The first twister struck Earlville, located in LaSalle County about 35 miles southwest of Aurora, while the second hit northeast Plainfield and northwest Romeoville, according to the NWS.
"Both tornadoes were embedded within areas of widespread, damaging winds," the NWS reported, categorizing the twisters as "brief tornadoes" and saying full reports on both will be released soon.
An EF-1 tornado can have wind speeds of 86 to 110 mph, compared with the EF-5 tornado that hit the Plainfield area in 1990. An EF-5 twister has wind speeds in excess of 200 mph, and the devastating 1990 storm had winds averaging 300 mph.
Monday night's winds knocked down trees, tore shingles and siding loose from homes, downed power lines and knocked out power. ComEd on Tuesday said restoring power would be a "multi-day effort."
- ComEd Offers Safety Tips During 'Multi-Day Restoration Effort
- Summer School Cancelled Tuesday in Valley View
- Power Outages, Downed Limbs Reported After Storms Hit Will and Kendall Counties
- Romeoville Opens Cooling Centers
Residents in both Plainfield and Romeoville reported continued power outages Tuesday.
Plainfield Deputy Fire Chief Jon Stratton said the Plainfield Police Department, fire department and public works were all without power as well, and working on generators.
Because of the power outages, the Plainfield Police Department could not serve as a cooling center Tuesday, but residents were urged to check out a list of Will County cooling centers if they needed a place to go.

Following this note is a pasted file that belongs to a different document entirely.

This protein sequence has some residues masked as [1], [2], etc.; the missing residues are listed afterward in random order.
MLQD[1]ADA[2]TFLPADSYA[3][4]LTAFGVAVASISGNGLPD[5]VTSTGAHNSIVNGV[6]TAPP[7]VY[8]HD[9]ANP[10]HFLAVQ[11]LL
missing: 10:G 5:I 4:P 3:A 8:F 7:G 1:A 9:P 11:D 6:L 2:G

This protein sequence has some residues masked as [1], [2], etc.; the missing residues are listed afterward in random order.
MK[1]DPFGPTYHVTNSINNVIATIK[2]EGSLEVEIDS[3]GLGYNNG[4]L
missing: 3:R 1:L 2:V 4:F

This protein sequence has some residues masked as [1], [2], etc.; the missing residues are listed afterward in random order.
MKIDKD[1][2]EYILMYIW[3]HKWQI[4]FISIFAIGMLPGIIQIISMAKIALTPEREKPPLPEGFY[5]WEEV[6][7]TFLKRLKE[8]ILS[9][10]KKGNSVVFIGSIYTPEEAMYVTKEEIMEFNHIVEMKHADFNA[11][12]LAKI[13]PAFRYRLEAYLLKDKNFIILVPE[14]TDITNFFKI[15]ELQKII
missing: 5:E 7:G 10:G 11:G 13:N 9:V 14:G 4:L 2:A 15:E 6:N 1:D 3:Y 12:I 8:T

Stratton said cleanup was well under way, and roads had reopened by Tuesday evening.
Despite the severe storm, "We've had very [few] calls with regard to the storm today," Stratton said Tuesday.
In Romeoville, crews could be seen removing downed trees on Tuesday, and the village reminded residents that the Romeoville Recreation Center and Fire Station 3 are open as cooling centers during the day for those without power. Residents without power after 9:30 p.m. were asked to call the Romeoville Police Department.
The Joliet Weather Center called the Plainfield/Romeoville and Earlville tornadoes "brief, small tornadoes," adding, "Not only were they rain wrapped and hard to see but it was night to add on to it."